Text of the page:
The push to make TV cable service optional was a recurring theme at Tuesday's Rancho Murieta Association board of directors meeting. An analysis of the system's finances indicates the service could continue with a smaller customer base, the board reported.
The board voted to permit members of the Freedom of Choice Committee to continue their door-to-door solicitation for proxy votes for a bylaws amendment that would prohibit using dues to support the cable system. Directors Paul Gumbinger and Mike Martel opposed the motion. Referring to complaints the association has received, Gumbinger said people feel intimidated by the canvassers. Martel said he wanted members to know the bylaws amendment proposal has not been vetted or approved by the RMA.
President Dick Cox said, "It doesn't have to meet our standards. It only has to comply with the CC&Rs."
Director Jim Moore reported on a spreadsheet Finance Committee member Frank Pumilia prepared to analyze cable TV costs "showing different scenarios if we went to an optional system. ... It showed that our cable system could remain competitive with other outside offerings and we could stay in business and half the people or a number of people could opt out."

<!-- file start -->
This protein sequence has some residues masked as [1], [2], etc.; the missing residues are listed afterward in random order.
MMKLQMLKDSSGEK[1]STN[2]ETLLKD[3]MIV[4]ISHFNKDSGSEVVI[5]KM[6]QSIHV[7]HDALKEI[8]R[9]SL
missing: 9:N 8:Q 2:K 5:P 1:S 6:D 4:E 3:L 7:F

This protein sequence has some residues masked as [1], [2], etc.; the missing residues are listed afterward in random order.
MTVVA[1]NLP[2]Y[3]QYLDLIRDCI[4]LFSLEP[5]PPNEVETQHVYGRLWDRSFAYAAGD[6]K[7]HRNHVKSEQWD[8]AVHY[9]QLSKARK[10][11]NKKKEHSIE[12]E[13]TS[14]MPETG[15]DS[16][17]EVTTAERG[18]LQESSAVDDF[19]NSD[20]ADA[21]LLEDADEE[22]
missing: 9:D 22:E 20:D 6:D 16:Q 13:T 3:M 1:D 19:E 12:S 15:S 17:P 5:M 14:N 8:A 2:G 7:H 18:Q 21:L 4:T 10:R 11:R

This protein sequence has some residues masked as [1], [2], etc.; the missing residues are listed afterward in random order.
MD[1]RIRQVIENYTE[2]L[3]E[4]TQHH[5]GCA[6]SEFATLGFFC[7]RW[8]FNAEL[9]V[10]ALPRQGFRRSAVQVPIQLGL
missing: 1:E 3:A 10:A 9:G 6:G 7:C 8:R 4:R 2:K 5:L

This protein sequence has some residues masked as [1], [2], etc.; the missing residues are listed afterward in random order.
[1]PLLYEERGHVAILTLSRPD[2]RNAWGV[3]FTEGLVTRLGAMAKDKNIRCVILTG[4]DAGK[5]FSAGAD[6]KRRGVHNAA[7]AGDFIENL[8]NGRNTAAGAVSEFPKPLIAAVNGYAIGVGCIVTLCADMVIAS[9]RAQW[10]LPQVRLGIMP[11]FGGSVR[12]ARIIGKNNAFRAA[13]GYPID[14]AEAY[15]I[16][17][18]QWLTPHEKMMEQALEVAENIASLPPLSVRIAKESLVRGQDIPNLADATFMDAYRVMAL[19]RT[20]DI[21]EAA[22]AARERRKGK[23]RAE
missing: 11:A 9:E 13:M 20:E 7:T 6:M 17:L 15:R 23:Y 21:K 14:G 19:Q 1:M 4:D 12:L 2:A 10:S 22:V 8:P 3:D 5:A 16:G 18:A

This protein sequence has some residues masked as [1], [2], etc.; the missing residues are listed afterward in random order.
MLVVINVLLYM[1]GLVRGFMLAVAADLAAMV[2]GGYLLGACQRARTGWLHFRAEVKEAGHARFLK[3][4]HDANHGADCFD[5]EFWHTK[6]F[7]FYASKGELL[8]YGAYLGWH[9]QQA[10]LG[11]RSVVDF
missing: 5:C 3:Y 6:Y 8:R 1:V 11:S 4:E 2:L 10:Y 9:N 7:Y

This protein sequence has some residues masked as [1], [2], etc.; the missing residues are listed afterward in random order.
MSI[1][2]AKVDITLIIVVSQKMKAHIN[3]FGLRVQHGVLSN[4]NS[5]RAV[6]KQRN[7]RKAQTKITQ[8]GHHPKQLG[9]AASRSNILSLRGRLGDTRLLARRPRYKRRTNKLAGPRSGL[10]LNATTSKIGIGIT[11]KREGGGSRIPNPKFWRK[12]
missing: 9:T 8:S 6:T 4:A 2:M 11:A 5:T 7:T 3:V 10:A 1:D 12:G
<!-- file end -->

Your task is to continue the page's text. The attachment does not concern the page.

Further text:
Pumilia considered the number of subscribers, reserve contribution levels, content costs and other variables in developing the spreadsheet. RMA members now pay about $31 a month for the cable system in their dues. This covers basic cable programming, operating costs and a replacement reserves contribution. (Pumilia's Excel spreadsheets are available as attachment downloads at the end of this story.)
At the start of the board's discussion about surveying members about cable, John Weatherford, a member of the Freedom of Choice Committee, said the citizens group is "currently conducting probably the most thorough survey you can do. We're knocking on doors, we're knocking on every door. ... There's one thing they all want. They want freedom of choice."
Cox responded that wasn't the question. "Do they want freedom of choice at $119 a month? ... I really don't know what the bulk of this community wants us to do with TV. Do they want us to continue running it, do they want us to sell it? ... If we get out of the TV business, the broadband goes with it and we have 517 members on broadband. I am one of them and I don't want to go someplace else for broadband."
"Well, that's replaceable, at a lesser price," Weatherford said. "That's the whole issue of freedom of choice. It's just that simple."